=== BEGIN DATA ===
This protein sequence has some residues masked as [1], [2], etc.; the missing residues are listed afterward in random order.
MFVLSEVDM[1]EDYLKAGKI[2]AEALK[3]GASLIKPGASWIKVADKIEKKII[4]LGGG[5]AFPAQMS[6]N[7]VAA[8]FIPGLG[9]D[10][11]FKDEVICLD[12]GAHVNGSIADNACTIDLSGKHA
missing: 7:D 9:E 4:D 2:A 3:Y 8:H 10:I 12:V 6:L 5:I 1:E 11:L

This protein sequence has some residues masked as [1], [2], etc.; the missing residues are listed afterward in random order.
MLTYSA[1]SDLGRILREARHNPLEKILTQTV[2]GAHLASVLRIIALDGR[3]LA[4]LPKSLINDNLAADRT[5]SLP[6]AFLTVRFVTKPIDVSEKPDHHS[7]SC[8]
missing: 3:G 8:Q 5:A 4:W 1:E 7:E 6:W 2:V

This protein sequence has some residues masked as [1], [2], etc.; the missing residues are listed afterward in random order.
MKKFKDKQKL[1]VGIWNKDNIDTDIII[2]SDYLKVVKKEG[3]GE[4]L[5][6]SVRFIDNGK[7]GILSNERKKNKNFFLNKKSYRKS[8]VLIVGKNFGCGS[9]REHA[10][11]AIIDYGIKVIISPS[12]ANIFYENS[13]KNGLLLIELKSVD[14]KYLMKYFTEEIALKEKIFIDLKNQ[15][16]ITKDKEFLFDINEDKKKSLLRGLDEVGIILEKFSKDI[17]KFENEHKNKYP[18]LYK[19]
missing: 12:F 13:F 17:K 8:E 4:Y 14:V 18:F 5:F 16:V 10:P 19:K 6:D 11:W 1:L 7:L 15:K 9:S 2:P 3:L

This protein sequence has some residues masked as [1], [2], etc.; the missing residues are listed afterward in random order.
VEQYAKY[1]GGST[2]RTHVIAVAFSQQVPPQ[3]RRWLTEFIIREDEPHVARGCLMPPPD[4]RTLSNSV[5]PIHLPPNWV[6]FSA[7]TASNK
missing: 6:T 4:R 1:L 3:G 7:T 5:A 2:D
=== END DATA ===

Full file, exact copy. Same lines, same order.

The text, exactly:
This protein sequence has some residues masked as [1], [2], etc.; the missing residues are listed afterward in random order.
MFVLSEVDM[1]EDYLKAGKI[2]AEALK[3]GASLIKPGASWIKVADKIEKKII[4]LGGG[5]AFPAQMS[6]N[7]VAA[8]FIPGLG[9]D[10][11]FKDEVICLD[12]GAHVNGSIADNACTIDLSGKHA
missing: 7:D 9:E 4:D 2:A 3:Y 8:H 10:I 12:V 6:L 5:I 1:E 11:L

This protein sequence has some residues masked as [1], [2], etc.; the missing residues are listed afterward in random order.
MLTYSA[1]SDLGRILREARHNPLEKILTQTV[2]GAHLASVLRIIALDGR[3]LA[4]LPKSLINDNLAADRT[5]SLP[6]AFLTVRFVTKPIDVSEKPDHHS[7]SC[8]
missing: 3:G 8:Q 5:A 4:W 1:E 7:E 6:W 2:V

This protein sequence has some residues masked as [1], [2], etc.; the missing residues are listed afterward in random order.
MKKFKDKQKL[1]VGIWNKDNIDTDIII[2]SDYLKVVKKEG[3]GE[4]L[5][6]SVRFIDNGK[7]GILSNERKKNKNFFLNKKSYRKS[8]VLIVGKNFGCGS[9]REHA[10][11]AIIDYGIKVIISPS[12]ANIFYENS[13]KNGLLLIELKSVD[14]KYLMKYFTEEIALKEKIFIDLKNQ[15][16]ITKDKEFLFDINEDKKKSLLRGLDEVGIILEKFSKDI[17]KFENEHKNKYP[18]LYK[19]
missing: 12:F 13:F 17:K 8:E 4:Y 14:V 18:F 5:F 16:V 10:P 19:K 6:D 11:W 1:L 7:L 15:K 9:S 2:P 3:L

This protein sequence has some residues masked as [1], [2], etc.; the missing residues are listed afterward in random order.
VEQYAKY[1]GGST[2]RTHVIAVAFSQQVPPQ[3]RRWLTEFIIREDEPHVARGCLMPPPD[4]RTLSNSV[5]PIHLPPNWV[6]FSA[7]TASNK
missing: 6:T 4:R 1:L 3:G 7:T 5:A 2:D